The Court of Appeal in R. v. Joseph, 2020 ONCA 733 made the following comment on Robitaille when considering range of sentence for a section 286.2 offence:
140 ... Although it will be uncommon, in exceptional circumstances even lower sentences may be imposed for sexual commodification offences, such as the eight-month sentence in R. v. Robitaille, 2017 ONCJ 768, 400 C.R.R. (2d) 51 (Ont. C.J.), a case addressed in more detail below. (Emphasis added)
 In terms of a discharge or a suspended sentence, in Alberta under the former “living on the avails” provision a court did impose a conditional discharge, R. v. Manion, 2005 ABPC 35. Factually though it was a typical case from the era involving an owner of an escort agency that operated from the yellow pages – which obviously is a distinguishing feature, and as a result, is not a fair case to compare. However, it does assist in establishing the bottom of the range for the precursor offence provision.
 The imposition of a conditional discharge for this offence would be an exceptional sentence and outside of the range. However, in justifying an exceptional sentence the Supreme Court in R. v. Nasogaluak, 2010 SCC 6, at para. 44 stated,
[I]t must be remembered that, while courts should pay heed to these ranges, they are guidelines rather than hard and fast rules. A judge can order a sentence outside that range as long as it is in accordance with the principles and objectives of sentencing. Thus, a sentence falling outside the regular range of appropriate sentences is not necessarily unfit. Regard must be had to all the circumstances of the offence and the offender, and to the needs of the community in which the offence occurred.
 In R. v. Lacasse, 2015 SCC 64, at para. 57-58 the court added the following,
Sentencing ranges are nothing more than summaries of the minimum and maximum sentences imposed in the past, which serve in any given case as guides for the application of all the relevant principles and objectives. However, they should not be considered “averages”, let alone straitjackets, but should instead be seen as historical portraits for the use of sentencing judges, who must still exercise their discretion in each case.
There will always be situations that call for a sentence outside a particular range: although ensuring parity in sentencing is in itself a desirable objective, the fact that each crime is committed in unique circumstances by an offender with a unique profile cannot be disregarded. The determination of a just and appropriate sentence is a highly individualized exercise that goes beyond a purely mathematical calculation. It involves a variety of factors that are difficult to define with precision.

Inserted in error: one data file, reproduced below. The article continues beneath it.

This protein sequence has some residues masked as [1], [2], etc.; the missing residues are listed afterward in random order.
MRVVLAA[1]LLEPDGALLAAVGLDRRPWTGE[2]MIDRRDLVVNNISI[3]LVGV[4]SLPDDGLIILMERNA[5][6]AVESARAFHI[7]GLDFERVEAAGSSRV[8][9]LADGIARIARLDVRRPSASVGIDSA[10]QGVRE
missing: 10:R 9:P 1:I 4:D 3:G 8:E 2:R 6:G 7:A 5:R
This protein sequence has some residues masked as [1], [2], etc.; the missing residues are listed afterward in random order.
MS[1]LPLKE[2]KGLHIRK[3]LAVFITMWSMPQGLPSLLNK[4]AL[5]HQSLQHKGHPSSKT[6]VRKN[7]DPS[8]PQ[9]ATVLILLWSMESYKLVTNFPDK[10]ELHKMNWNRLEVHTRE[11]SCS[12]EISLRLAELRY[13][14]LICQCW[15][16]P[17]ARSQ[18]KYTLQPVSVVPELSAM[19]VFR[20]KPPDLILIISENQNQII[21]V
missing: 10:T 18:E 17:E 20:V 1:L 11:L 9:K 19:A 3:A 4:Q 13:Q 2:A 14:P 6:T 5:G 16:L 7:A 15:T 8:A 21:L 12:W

The task at hand is for me to determine whether a non-custodial sentence is to be imposed. In my view, the principles of sentencing will not be served if I sentenced Ms Neville to a custodial sentence to be served in the community as suggested by the Crown.
Is it in Ms Neville’s best interests to grant a discharge?
 Where a criminal record will tend to interfere with employment, a discharge should be given serious consideration: Regina v. Myers(1978), 1977 CanLII 1959 (ON CA), 37 C.C.C. (2d) 182 (Ont. C.A.) at 184-5 per Martin J.A.; Regina v. Culley (1977), 1977 CanLII 1965 (ON CA), 36 C.C.C. (2d) 433 (Ont. C.A.), at 435 per Martin J.A.
 A discharge is appropriate where the negative consequences of a conviction, whether immediate or potential, outweigh any value gained by stigmatizing the offender with the stamp of a criminal record. A discharge is the most appropriate sentence where the defendant is of prior good character, the offence represents an isolated occurrence, and a conviction may have adverse effects upon the accused’s future which is disproportionate in the circumstances. See: R. v. Elsharawy, 1997 CanLII 14708 (NL CA),  N.J. No. 249 (CA) at para. 32.
 There is no question that a discharge is in Ms Neville’s best interests.
 Now, I turn to the second and most difficult question.
Is it not contrary to the public interest to grant a discharge for Ms Neville?
 The second criterion involves a consideration of the gravity of the offence and the public attitude towards the imposition of a criminal conviction rather than a discharge. See: Elsharawy, para. 3.
 In assessing whether the discharge is contrary to the public interest, general deterrence is only one factor to consider; the paramount factor to consider is what would be an appropriate sentence for the particular accused in the particular circumstances of the case. Further, it must be noted that a greater sentence, such as a suspended sentence is not necessarily a greater deterrent than a discharge. See: R. v.Sears,  O.J. No. 435, at para. 2 (C.A.)
 In my view, Ms Neville is at little risk to re-offend in the future. She has made significant strides in changing course. She has availed herself to community-based agencies, she is a new mother, she distanced herself from Mr Bennet, no longer abuses drugs and alcohol and has upgraded her education to start a career in real estate. She is 23 years old with no previous criminal history. She has suffered the humiliation and significant shame for engaging in criminal conduct and is committed to learning from her mistake. A conviction or a conditional sentence is not necessary to deter Ms Neville from future offences or to rehabilitate her. Neither Ms Neville nor the community will be served by imposing a greater sentence than a conditional discharge.
 It is the duty of sentencing judges to ferret out those cases amongst the many heard every day where a discharge would benefit society. Experience teaches judges to recognize these cases, which are quite rare when all is said and done. (See: R. v. Berish,  Q.J. No. 18741 (CA), para. 25. In my view, given the unique and exceptional circumstances, this is one of those cases.
 The result is that Ms Neville with receive a conditional discharge and placed on probation for a period of twelve months with the following conditions ...